Retirement and Savings Options: Ontario

Thinking about Retiring?

  • There are many programs that are created to help seniors with retirement.
    • You must apply to the programs in order to get the benefits
    • To learn about some of the government programs for seniors, please read the Accessing and Optimizing Pensions and Public Benefits tool.
  • It is important to think about how much money you will need as you retire and age.
  • Closely monitor your investment account, and make sure you understand the statements that come from your bank or brokerage firm.
  • Many people consider saving for retirement by investing in some type of savings account such as a Tax Free Savings Account (TFSA) or a Registered Retirement Savings Plan (RRSP) where the investment income is not taxed while in the account.
  • Your best investment strategy may be to pay down your debt (credit card, mortgage debt, etc).
  • If housing in your area is affordable, the best way to save might be through home ownership.
  • If you’ve accumulated substantial savings or sold your home and wish to convert the savings into a lifetime pension, then you might wish to consider annuities.
    • Life annuities can be a helpful source of income during retirement, depending on one’s personal circumstances, because they pay out a guaranteed monthly stream of income.

What is a Life Annuity?

  • At retirement you can purchase a life annuity from a life insurance company by paying a lump sum (by transferring money from your RRSP or by using non-registered funds) and in exchange receiving a guaranteed stream of income (on a monthly or annual basis) that will last for life.
  • While life annuities provide the peace of mind of having a guaranteed income during retirement, they have some drawbacks in terms of loss of access to your capital and reduction of the value of your estate.

What is an RRSP (Registered Retirement Savings Plan)?

  • An RRSP is a retirement plan that is registered with the government. It allows you to save and all earnings are tax deferred. You do not pay tax on the money earned in an RRSP until the money is withdrawn from the plan.
  • You can set up an RRSP account through a bank, credit union, trust, insurance, or investment company.
  • Anyone under 71 who files a tax return with earned income can open an RRSP.
    • The amount you can put in it depends on your earned income in previous years.
  • RRSP contributions are deducted from your total income for tax purposes, so contributing to an RRSP can actually reduce the amount of income tax you owe in that year.
    • HOWEVER, when you withdraw money from your RRSP, it is considered to be part of your income for that year and it is taxed that way.
    • You can choose what you want to invest your RRSP savings in. It could be a regular savings account, mutual funds, Guaranteed Investment Certificates (GICs) or other investment products.
    • RRSPs are Not for Everyone

      • Each person is different and has different circumstances. If you have a low income and an RRSP, you should seek professional advice from an organization familiar with the supports for lower income Canadians about whether to cash in your RRSP.
        • For more information call St.ChristopherHouse: Financial Advocacy and Problem Solving (FAPS) Program at 416-848-7980 Ext: 245.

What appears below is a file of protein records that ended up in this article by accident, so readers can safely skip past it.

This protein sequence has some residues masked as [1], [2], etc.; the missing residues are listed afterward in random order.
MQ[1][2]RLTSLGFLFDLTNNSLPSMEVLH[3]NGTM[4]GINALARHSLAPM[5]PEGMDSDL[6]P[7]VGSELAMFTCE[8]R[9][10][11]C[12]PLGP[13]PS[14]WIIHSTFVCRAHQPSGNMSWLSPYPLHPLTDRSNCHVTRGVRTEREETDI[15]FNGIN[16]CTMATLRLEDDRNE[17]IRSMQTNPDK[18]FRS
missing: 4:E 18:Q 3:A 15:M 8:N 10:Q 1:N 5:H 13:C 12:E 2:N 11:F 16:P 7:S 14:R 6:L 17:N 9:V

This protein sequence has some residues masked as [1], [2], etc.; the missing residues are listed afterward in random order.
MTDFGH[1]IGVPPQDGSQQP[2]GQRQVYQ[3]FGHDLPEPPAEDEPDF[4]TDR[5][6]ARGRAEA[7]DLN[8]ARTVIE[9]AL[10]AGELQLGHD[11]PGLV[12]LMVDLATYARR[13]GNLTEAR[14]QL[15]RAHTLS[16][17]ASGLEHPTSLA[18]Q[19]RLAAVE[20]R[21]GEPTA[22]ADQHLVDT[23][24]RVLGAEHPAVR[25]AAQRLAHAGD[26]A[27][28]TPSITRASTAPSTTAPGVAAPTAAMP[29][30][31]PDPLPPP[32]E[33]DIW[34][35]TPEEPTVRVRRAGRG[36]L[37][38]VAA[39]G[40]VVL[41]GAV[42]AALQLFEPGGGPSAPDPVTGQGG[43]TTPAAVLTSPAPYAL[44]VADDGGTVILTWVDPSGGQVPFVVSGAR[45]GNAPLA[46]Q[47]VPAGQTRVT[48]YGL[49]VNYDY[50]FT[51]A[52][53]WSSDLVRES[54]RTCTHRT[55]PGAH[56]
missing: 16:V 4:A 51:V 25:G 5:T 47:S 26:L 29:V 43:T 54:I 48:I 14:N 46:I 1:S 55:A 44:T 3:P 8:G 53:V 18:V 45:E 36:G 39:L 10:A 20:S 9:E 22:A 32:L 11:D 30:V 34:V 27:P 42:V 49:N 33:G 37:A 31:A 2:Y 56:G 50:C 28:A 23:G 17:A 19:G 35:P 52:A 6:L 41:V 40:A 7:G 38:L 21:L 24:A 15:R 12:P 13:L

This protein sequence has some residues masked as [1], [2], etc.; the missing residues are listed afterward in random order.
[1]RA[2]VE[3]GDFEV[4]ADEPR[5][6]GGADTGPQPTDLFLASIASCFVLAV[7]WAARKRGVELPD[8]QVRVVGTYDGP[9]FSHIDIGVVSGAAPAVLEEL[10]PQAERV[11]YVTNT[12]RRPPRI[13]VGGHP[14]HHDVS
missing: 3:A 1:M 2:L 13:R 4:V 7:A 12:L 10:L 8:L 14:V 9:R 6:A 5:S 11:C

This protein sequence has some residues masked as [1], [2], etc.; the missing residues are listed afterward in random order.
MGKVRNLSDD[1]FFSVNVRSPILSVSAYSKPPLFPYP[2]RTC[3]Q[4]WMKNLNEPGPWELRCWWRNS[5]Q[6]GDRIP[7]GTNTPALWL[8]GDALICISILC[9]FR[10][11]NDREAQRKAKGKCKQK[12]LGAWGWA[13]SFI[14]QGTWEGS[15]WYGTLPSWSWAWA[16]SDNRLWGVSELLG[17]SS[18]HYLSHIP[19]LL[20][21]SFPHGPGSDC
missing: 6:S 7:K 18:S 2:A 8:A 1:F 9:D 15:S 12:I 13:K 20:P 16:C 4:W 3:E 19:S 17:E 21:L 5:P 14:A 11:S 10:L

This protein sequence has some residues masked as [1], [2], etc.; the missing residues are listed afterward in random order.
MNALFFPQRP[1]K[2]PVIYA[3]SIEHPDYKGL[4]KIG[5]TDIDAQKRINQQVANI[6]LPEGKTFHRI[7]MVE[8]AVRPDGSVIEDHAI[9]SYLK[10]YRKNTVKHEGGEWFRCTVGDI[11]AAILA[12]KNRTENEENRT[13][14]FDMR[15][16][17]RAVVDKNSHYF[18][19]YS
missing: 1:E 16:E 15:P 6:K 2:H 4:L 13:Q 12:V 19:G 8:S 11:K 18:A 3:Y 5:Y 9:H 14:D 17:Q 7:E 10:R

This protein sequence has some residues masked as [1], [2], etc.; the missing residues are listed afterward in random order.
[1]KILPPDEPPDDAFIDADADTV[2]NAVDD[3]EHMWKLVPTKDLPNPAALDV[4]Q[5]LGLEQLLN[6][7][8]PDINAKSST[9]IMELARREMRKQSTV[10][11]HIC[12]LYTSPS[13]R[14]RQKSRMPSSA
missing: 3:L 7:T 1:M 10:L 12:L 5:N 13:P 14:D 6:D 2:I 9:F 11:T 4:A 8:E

• If you are living on a low income with a limited pension, it may not be a wise choice to invest in RRSPs.
        • Once you withdraw money from your RRSP, it is considered additional income, and it may reduce the money you could receive from government benefits. For instance, Guaranteed Income Supplement (GIS) benefits are reduced as your income increases. Specifically, the GIS is reduced by 50 cents for every dollar of additional income, other than Old Age Security (OAS).
        • As well, RRSP withdrawals can increase your rent in subsidized housing.
        • If you are going to be eligible for GIS, you might want to cash out of your RRSP before you turn 65, or at age 60 if you are widowed.

      What is a Registered Retirement Income Fund (RRIF)?

      • By December 31st of the year in which you turn 71, according to government regulations your RRSP must mature. At that time you must convert your RRSP savings into a retirement income source or you will be taxed on the full amount. One option is to move your RRSP savings into a RRIF.
      • A RRIF is a registered plan that holds money you transfer from your RRSP or other registered funds.
      • Your money can continue togrow on a tax-deferred basis in a RRIF.
      • However, you are required to withdraw a minimum amount each year from your RRIF, which will be taxable as income in the year of withdrawal.

      What is a Tax Free Savings Account (TFSA)?

      • Canadians aged 18 and older can save up to $5,000 every year in a TFSA for themselves.
      • You do not have to pay tax on the investment earnings in this account.
      • You are not taxed when you take the money out of this account.
      • You can choose how to invest your TFSA savings. You can choose a regular savings account, mutual funds, GICs or other investment products.
      • Advantage of the TFSA for Low-Income Seniors

        • When you withdraw money from your TFSA, it does not affect the government benefits you may receive such as GIS and GST credits.
          • This means that you can invest money in and withdraw money from your TFSA at any time and it will not reduce your income tested government benefits.